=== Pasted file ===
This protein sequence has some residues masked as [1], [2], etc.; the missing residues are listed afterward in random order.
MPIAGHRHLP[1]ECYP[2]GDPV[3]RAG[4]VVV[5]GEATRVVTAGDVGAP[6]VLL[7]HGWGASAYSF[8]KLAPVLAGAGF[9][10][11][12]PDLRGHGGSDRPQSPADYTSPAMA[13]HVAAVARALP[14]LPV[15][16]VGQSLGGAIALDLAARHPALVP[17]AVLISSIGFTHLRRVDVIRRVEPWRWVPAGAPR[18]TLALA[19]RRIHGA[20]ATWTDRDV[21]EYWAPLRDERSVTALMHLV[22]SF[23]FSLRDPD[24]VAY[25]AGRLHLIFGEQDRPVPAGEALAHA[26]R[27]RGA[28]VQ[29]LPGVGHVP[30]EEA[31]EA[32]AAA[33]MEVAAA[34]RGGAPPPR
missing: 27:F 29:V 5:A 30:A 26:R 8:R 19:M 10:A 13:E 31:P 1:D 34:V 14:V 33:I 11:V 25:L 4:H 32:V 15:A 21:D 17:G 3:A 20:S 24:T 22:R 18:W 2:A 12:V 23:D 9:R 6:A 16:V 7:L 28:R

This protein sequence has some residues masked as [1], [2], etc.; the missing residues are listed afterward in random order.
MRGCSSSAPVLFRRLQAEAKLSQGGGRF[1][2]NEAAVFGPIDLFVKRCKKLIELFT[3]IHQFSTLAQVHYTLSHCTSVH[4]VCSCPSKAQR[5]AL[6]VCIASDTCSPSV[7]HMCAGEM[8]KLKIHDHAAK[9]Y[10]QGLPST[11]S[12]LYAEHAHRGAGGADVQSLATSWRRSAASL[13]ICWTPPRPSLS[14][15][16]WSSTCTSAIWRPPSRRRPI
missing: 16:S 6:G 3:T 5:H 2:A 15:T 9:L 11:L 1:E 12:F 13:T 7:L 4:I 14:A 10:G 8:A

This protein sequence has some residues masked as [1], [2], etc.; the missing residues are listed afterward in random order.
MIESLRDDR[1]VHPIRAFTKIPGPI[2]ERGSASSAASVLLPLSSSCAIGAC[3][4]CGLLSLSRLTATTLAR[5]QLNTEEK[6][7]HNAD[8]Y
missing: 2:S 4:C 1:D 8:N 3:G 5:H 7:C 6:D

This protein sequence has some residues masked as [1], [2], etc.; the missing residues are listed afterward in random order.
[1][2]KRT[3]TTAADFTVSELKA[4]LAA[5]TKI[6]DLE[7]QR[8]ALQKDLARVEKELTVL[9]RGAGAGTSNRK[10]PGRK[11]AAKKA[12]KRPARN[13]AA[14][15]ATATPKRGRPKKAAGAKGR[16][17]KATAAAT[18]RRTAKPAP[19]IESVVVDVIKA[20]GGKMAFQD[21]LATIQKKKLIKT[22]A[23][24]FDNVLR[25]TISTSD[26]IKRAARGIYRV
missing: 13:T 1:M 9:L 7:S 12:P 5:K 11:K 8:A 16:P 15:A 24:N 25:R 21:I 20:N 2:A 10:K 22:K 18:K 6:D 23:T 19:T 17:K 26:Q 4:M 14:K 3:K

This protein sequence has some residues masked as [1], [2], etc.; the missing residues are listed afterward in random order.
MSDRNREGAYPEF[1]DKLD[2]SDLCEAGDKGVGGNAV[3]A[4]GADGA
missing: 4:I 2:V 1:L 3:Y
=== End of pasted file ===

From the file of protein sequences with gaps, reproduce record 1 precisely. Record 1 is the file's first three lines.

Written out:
This protein sequence has some residues masked as [1], [2], etc.; the missing residues are listed afterward in random order.
MPIAGHRHLP[1]ECYP[2]GDPV[3]RAG[4]VVV[5]GEATRVVTAGDVGAP[6]VLL[7]HGWGASAYSF[8]KLAPVLAGAGF[9][10][11][12]PDLRGHGGSDRPQSPADYTSPAMA[13]HVAAVARALP[14]LPV[15][16]VGQSLGGAIALDLAARHPALVP[17]AVLISSIGFTHLRRVDVIRRVEPWRWVPAGAPR[18]TLALA[19]RRIHGA[20]ATWTDRDV[21]EYWAPLRDERSVTALMHLV[22]SF[23]FSLRDPD[24]VAY[25]AGRLHLIFGEQDRPVPAGEALAHA[26]R[27]RGA[28]VQ[29]LPGVGHVP[30]EEA[31]EA[32]AAA[33]MEVAAA[34]RGGAPPPR
missing: 27:F 29:V 5:A 30:A 26:R 8:R 19:M 10:A 13:E 31:P 1:D 34:V 14:V 33:I 11:V 25:L 4:H 32:V 15:A 21:D 17:G 3:A 20:S 24:T 22:R 18:W 2:A 12:V 23:D 9:R 6:A 16:V 7:L 28:R